Don't let your cat get dehydrated on warm days
During the summer months, cats are just as at risk of dehydration and hyperthermia as the rest of us. These are serious conditions that could lead to serious illness and even death. Here are some steps you can take to keep your cat hydrated and cool in the heat.
Make sure your cat has plenty of water
It’s common sense but you should check your cat’s water bowl regularly and fill it up whenever it’s low. Cats can’t survive for long without it.
Ensure there’s a shaded spot in your garden
If you have an outdoor cat and there are no naturally occurring shady spots in your garden, create one by placing some cloth or cardboard over an area to keep the sun out. Also, make sure you check outdoor buildings like sheds and greenhouses before shutting them as cats often get locked in accidentally overnight.
Brush your cat daily
Matted hair traps heat so give them a daily groom if possible. This is especially important for long-haired cats.
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Use damp towels to cool down your cat
The warmest part of a cat’s body is their tummies, the pads of their paws, their armpits, under their chin and on the outside of their ears. Although most cats hate getting wet, try dampening a cloth with cold water and gently stroking your cat with it from their head and down their back.
Keep your cat calm
A very active cat that is running around on a hot day will quickly become exhausted and dehydrated. Encourage your cat to relax when outside temperatures are soaring.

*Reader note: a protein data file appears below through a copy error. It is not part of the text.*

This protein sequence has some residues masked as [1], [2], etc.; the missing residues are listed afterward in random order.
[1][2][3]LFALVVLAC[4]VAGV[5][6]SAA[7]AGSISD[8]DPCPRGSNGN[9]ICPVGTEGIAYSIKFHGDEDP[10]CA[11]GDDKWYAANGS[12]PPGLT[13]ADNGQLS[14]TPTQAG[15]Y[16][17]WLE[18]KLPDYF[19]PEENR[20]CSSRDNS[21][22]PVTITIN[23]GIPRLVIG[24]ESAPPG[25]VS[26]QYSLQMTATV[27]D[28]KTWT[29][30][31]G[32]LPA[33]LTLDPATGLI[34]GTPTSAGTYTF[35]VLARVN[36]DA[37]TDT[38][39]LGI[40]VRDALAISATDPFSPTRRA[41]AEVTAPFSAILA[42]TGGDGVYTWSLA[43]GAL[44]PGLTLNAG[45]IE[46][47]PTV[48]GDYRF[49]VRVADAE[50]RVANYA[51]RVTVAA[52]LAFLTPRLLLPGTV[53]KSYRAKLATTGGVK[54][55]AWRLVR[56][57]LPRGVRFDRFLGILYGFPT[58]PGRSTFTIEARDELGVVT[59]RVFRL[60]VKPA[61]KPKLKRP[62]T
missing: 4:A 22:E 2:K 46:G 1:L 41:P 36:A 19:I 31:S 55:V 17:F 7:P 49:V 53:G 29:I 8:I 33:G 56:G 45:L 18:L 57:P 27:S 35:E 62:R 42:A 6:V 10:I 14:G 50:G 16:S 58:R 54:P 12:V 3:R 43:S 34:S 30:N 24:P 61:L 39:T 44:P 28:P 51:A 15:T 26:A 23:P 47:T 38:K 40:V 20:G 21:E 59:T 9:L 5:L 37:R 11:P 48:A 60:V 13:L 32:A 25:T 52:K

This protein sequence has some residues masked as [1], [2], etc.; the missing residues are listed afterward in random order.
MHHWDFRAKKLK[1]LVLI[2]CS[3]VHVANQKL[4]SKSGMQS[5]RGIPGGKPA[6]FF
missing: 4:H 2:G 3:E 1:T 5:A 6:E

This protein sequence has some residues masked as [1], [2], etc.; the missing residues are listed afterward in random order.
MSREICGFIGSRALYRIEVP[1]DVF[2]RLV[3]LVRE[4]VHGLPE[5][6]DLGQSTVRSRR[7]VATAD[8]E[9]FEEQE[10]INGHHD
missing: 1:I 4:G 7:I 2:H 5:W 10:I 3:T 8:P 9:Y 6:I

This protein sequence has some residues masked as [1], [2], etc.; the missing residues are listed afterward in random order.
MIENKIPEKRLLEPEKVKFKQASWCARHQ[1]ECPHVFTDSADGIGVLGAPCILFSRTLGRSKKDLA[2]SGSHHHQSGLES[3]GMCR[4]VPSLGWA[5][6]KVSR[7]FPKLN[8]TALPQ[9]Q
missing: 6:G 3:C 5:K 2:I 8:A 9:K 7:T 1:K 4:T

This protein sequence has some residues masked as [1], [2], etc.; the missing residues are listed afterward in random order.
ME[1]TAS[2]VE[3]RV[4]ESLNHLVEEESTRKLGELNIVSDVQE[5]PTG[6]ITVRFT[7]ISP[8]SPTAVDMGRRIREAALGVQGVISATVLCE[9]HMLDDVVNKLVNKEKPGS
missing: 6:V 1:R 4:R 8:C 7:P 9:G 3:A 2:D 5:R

Create a retreat
Cats are clever when it comes to comfort and they will seek out places such as the bath or sink as these often stay cool even when it’s hot outside. You could also try creating a cool and darkened indoor retreat for them to sleep in and feel safe. A top tip is to place a cardboard box on its side and position it somewhere cool and quiet in the house, such as behind a chair or on a cool surface like a wooden floor. Line it with a breathable natural fabric such as a cotton towel.
Keep outdoors cats indoors
If temperatures really soar, then it’s worth considering keeping your cat inside during the hottest hours of the day.
Hyperthermia and heat stroke in cats
Encourage cool play
Ice cubes are a great way for cats to play and keep cool at the same time. Put a few on the floor so they can chase them as they scatter around the floor. Perhaps even consider flavouring the ice with a hint of chicken stock to encourage their interest.
Close the curtains
Things that keep you cool will also benefit your cat — keeping curtains or blinds closed will keep the sun out.
Watch out for signs of heat stroke
Although this generally only occurs on really hot days, it’s worth being aware of. Symptoms of heat stroke can include agitation, stretching out and panting heavily, extreme distress, skin hot to the touch, glazed eyes, vomiting and drooling. If you’re at all worried about your cat, contact your vet immediately.
Circulate cool air
Open the windows, turn on a box fan or keep air conditioning at a reasonable temperature. Your cat will appreciate having a cool place to relax indoors if it’s scorching outside.